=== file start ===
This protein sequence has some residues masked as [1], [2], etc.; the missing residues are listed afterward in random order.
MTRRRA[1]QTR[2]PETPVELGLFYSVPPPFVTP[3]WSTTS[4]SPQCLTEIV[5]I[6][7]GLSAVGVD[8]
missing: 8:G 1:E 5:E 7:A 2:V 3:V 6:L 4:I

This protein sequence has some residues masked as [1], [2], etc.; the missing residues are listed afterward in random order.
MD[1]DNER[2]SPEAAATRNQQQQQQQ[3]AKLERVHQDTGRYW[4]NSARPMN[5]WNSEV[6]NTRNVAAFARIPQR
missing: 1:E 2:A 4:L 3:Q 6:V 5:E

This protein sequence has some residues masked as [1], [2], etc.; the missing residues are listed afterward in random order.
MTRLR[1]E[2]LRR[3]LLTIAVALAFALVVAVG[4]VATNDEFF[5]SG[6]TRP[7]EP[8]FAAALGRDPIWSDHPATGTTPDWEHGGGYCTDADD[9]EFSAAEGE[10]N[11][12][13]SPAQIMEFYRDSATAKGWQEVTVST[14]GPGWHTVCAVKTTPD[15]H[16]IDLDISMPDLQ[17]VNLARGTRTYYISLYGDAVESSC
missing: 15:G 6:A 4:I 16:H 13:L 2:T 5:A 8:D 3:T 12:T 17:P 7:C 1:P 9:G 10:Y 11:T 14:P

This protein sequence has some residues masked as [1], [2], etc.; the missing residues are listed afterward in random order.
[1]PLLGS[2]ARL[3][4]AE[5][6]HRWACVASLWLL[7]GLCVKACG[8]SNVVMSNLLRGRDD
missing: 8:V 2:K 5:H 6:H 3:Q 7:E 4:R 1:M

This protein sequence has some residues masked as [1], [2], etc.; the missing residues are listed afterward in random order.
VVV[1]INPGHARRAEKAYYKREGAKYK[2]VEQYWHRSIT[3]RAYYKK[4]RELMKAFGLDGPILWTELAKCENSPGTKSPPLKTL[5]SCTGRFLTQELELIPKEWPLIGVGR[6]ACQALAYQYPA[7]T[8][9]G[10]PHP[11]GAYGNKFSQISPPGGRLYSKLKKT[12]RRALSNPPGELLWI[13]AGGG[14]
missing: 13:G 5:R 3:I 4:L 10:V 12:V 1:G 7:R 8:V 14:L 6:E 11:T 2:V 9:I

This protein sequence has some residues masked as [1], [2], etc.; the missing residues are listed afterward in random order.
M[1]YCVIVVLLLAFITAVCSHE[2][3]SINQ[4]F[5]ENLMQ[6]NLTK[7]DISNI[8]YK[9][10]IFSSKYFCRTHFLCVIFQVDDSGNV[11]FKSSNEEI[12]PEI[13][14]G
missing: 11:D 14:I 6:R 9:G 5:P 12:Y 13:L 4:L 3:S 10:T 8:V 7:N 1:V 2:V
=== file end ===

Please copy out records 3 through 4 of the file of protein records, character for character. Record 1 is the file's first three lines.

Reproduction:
This protein sequence has some residues masked as [1], [2], etc.; the missing residues are listed afterward in random order.
MTRLR[1]E[2]LRR[3]LLTIAVALAFALVVAVG[4]VATNDEFF[5]SG[6]TRP[7]EP[8]FAAALGRDPIWSDHPATGTTPDWEHGGGYCTDADD[9]EFSAAEGE[10]N[11][12][13]SPAQIMEFYRDSATAKGWQEVTVST[14]GPGWHTVCAVKTTPD[15]H[16]IDLDISMPDLQ[17]VNLARGTRTYYISLYGDAVESSC
missing: 15:G 6:A 4:I 16:H 13:L 2:T 5:A 8:D 3:T 12:T 17:P 7:C 1:P 9:G 10:Y 11:T 14:P

This protein sequence has some residues masked as [1], [2], etc.; the missing residues are listed afterward in random order.
[1]PLLGS[2]ARL[3][4]AE[5][6]HRWACVASLWLL[7]GLCVKACG[8]SNVVMSNLLRGRDD
missing: 8:V 2:K 5:H 6:H 3:Q 7:E 4:R 1:M